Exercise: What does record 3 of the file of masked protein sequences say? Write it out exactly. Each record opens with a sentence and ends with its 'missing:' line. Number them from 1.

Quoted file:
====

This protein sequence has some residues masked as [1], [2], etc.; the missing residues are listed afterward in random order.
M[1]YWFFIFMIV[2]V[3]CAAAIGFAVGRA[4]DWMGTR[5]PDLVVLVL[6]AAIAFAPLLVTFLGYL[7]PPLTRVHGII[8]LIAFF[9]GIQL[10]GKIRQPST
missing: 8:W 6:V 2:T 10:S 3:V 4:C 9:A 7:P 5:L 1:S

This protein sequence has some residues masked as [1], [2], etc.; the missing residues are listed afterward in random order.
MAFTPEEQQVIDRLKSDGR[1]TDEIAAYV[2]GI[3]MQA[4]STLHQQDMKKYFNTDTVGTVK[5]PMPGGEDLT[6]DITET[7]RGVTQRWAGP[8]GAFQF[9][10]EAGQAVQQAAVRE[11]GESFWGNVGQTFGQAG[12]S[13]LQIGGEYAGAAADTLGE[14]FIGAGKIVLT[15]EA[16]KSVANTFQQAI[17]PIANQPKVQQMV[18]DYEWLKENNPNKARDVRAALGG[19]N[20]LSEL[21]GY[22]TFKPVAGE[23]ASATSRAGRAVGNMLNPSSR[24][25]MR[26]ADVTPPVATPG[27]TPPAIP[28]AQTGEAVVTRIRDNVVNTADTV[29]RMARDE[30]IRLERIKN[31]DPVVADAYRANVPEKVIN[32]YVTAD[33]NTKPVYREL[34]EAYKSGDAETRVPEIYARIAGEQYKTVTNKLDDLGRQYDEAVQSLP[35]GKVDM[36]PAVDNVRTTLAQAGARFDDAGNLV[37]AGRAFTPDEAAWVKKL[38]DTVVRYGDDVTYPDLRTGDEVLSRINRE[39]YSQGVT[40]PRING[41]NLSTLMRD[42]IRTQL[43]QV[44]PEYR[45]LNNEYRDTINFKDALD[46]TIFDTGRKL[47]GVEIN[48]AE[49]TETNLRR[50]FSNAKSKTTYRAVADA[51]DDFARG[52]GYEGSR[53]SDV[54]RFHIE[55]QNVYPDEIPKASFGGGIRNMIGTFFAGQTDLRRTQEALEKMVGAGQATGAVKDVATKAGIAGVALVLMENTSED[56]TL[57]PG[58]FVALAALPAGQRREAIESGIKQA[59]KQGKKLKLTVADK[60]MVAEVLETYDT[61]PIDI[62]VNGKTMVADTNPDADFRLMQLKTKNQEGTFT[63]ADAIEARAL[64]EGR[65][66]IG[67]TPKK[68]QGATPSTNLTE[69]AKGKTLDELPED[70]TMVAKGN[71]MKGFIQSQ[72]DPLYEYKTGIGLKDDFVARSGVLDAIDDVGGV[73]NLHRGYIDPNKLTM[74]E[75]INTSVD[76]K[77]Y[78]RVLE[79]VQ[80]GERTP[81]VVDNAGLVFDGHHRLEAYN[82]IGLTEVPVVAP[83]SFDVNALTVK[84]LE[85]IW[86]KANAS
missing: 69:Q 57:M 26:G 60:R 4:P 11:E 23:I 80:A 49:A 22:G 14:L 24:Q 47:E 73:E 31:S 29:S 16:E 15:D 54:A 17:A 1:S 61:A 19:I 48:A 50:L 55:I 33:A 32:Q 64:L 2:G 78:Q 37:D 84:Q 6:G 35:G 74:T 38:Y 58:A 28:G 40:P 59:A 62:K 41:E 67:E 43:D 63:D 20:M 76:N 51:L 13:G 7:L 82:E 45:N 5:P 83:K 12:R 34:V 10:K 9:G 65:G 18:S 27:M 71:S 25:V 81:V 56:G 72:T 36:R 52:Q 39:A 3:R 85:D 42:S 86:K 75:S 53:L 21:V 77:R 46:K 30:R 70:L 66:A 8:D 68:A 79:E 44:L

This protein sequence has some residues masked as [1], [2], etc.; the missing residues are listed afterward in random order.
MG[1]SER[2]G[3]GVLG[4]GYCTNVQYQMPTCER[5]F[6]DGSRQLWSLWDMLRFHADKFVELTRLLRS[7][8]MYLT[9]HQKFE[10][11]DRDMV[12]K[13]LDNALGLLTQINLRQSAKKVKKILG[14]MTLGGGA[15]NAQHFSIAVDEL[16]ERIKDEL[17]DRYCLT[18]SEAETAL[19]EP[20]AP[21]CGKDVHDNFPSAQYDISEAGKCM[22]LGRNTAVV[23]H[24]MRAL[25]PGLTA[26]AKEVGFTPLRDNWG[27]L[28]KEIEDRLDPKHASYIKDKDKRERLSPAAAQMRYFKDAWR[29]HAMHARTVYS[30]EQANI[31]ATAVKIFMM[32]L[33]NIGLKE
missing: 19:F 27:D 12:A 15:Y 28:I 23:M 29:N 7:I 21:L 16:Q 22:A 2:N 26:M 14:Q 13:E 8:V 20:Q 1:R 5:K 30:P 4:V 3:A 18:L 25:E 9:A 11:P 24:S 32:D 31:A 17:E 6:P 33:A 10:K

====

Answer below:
This protein sequence has some residues masked as [1], [2], etc.; the missing residues are listed afterward in random order.
MG[1]SER[2]G[3]GVLG[4]GYCTNVQYQMPTCER[5]F[6]DGSRQLWSLWDMLRFHADKFVELTRLLRS[7][8]MYLT[9]HQKFE[10][11]DRDMV[12]K[13]LDNALGLLTQINLRQSAKKVKKILG[14]MTLGGGA[15]NAQHFSIAVDEL[16]ERIKDEL[17]DRYCLT[18]SEAETAL[19]EP[20]AP[21]CGKDVHDNFPSAQYDISEAGKCM[22]LGRNTAVV[23]H[24]MRAL[25]PGLTA[26]AKEVGFTPLRDNWG[27]L[28]KEIEDRLDPKHASYIKDKDKRERLSPAAAQMRYFKDAWR[29]HAMHARTVYS[30]EQANI[31]ATAVKIFMM[32]L[33]NIGLKE
missing: 19:F 27:D 12:A 15:Y 28:I 23:M 29:N 7:I 21:L 16:Q 22:A 2:N 26:M 14:Q 13:E 8:V 20:Q 1:R 5:K 30:P 4:V 3:A 18:L 25:E 9:A 11:P 24:S 32:D 31:A 17:E 6:P 33:A 10:K